I previously advocated patience as a way to avoid excessively detailed claims. There is nothing wrong with this, but here we see that it is not enough: we also need to accept our actual situation. Rebellion against our situation, in the form of painting a detailed picture of a larger context of which we can have no significant knowledge, will profit us nothing: it will just be painting a picture as false as the brain-in-vat scenario, and as false as Ron Conte’s predictions.

Neither Will They Believe if Someone Rises From the Dead

Jesus tells the parable of the rich man and Lazarus:

“There was a rich man who was dressed in purple and fine linen and who feasted sumptuously every day. And at his gate lay a poor man named Lazarus, covered with sores, who longed to satisfy his hunger with what fell from the rich man’s table; even the dogs would come and lick his sores. The poor man died and was carried away by the angels to be with Abraham. The rich man also died and was buried. In Hades, where he was being tormented, he looked up and saw Abraham far away with Lazarus by his side. He called out, ‘Father Abraham, have mercy on me, and send Lazarus to dip the tip of his finger in water and cool my tongue; for I am in agony in these flames.’ But Abraham said, ‘Child, remember that during your lifetime you received your good things, and Lazarus in like manner evil things; but now he is comforted here, and you are in agony. Besides all this, between you and us a great chasm has been fixed, so that those who might want to pass from here to you cannot do so, and no one can cross from there to us.’ He said, ‘Then, father, I beg you to send him to my father’s house—for I have five brothers—that he may warn them, so that they will not also come into this place of torment.’ Abraham replied, ‘They have Moses and the prophets; they should listen to them.’ He said, ‘No, father Abraham; but if someone goes to them from the dead, they will repent.’ He said to him, ‘If they do not listen to Moses and the prophets, neither will they be convinced even if someone rises from the dead.’”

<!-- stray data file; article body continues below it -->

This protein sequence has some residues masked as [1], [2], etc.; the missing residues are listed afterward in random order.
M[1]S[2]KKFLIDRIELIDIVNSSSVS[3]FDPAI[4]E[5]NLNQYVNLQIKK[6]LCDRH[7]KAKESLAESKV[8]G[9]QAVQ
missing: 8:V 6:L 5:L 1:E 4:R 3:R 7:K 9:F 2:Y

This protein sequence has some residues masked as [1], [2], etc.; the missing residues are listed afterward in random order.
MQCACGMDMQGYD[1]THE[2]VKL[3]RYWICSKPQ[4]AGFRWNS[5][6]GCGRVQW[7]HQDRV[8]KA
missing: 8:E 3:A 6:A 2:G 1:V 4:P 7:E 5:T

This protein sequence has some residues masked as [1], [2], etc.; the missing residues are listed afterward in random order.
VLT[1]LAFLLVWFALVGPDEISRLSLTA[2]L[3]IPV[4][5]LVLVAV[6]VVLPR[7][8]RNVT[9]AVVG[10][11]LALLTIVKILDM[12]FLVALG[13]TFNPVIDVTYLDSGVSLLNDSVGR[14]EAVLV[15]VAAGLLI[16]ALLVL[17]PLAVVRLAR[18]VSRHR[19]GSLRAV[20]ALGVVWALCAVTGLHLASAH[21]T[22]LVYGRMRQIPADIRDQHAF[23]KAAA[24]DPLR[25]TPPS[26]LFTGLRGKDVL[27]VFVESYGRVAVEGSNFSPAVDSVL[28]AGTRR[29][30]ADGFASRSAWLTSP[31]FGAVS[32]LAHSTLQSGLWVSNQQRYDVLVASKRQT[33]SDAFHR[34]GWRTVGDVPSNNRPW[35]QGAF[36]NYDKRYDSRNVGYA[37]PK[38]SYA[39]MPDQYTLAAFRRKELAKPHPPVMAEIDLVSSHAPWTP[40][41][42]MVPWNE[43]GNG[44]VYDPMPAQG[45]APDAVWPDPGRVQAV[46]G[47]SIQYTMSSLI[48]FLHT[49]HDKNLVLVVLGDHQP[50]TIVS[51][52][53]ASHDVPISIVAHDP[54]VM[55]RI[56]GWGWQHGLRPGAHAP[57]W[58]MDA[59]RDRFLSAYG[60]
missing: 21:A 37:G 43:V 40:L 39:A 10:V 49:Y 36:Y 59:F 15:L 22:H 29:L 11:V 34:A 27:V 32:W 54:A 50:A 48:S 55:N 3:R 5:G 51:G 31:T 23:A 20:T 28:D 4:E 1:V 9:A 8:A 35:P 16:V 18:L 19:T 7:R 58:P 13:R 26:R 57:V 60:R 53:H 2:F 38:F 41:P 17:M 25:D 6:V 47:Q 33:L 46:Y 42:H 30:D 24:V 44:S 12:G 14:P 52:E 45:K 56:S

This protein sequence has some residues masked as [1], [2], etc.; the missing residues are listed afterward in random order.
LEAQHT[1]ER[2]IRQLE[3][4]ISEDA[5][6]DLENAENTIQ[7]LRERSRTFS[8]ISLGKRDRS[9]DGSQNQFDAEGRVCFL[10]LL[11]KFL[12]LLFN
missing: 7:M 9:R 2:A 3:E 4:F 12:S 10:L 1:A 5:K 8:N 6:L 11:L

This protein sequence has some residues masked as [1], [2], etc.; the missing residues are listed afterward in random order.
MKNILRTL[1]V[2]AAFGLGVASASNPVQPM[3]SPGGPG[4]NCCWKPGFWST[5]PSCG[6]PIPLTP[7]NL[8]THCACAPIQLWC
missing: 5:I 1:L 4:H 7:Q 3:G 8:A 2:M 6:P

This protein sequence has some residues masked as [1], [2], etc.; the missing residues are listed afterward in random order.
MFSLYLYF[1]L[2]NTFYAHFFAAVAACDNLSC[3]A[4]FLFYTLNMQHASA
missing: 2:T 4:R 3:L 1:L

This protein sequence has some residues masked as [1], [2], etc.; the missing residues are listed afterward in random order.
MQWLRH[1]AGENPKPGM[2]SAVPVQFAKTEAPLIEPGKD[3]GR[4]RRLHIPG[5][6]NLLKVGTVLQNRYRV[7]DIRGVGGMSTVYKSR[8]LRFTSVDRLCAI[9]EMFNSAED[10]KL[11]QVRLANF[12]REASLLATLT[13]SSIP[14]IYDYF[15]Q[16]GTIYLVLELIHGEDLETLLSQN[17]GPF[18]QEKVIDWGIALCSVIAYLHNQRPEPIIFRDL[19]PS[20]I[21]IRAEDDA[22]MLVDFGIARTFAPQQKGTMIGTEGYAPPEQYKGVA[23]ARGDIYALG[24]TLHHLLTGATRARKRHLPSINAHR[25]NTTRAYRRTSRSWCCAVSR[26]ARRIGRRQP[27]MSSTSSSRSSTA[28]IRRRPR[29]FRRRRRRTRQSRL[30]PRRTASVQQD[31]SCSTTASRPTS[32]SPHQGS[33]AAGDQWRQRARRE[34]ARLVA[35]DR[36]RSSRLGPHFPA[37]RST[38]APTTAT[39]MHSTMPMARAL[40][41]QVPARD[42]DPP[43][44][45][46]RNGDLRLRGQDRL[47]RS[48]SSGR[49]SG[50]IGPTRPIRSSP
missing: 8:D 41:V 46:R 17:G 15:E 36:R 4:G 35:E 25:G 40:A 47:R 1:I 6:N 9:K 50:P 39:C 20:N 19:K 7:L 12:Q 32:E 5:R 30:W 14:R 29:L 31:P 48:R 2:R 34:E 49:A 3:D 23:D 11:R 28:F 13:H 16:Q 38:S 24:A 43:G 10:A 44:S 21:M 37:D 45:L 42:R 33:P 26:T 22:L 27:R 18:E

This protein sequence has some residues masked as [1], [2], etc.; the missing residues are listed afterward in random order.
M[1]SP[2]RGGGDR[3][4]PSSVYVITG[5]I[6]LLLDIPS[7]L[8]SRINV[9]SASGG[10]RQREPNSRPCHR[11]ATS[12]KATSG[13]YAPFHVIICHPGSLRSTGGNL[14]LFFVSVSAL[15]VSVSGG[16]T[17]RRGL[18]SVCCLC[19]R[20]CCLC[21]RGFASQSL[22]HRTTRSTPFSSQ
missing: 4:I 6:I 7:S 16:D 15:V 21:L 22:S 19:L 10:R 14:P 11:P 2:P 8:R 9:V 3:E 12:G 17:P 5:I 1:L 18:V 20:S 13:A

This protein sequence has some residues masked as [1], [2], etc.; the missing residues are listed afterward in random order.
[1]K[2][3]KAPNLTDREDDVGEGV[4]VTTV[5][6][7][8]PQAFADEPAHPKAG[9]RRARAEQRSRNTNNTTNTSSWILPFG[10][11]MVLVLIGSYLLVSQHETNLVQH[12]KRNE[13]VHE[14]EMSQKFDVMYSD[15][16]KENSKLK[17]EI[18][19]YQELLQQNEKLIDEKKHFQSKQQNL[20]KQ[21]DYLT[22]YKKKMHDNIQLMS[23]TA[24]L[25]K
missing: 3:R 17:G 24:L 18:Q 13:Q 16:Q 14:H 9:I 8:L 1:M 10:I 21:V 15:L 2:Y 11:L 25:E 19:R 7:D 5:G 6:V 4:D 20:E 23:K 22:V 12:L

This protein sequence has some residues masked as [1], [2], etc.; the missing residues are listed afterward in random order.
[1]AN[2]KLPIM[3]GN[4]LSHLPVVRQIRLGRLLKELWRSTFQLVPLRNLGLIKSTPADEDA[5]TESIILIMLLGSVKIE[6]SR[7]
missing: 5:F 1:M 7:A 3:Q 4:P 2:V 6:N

It is ordinarily understood that Abraham is blaming the men for refusing to believe Moses and the prophets, and indeed, for refusing no matter how strong the reasons given for believing them.

While one should refrain from judging people subjectively, it seems reasonable to think that such an absolute refusal is morally blameworthy. In this sense, Hume’s refusal to accept the fact of a miracle on any testimony whatsoever is morally blameworthy. But this is not limited to people’s rejection of religious beliefs or testimony in favor of them. In a similar way, without remarking on his subjective situation, Kurt Wise’s refusal to accept the fact of evolution, no matter how much it is supported by evidence, may be morally blameworthy.

But Abraham’s statement in the parable may be true in a more general way, one which is not relevant to praise or blame. It can be understood as a general statement about the relationship between testimony and external support such as miracles. If someone is a credible witness, a miracle may support his testimony. But if someone is not a credible witness, he will not suddenly become credible because a miracle happens.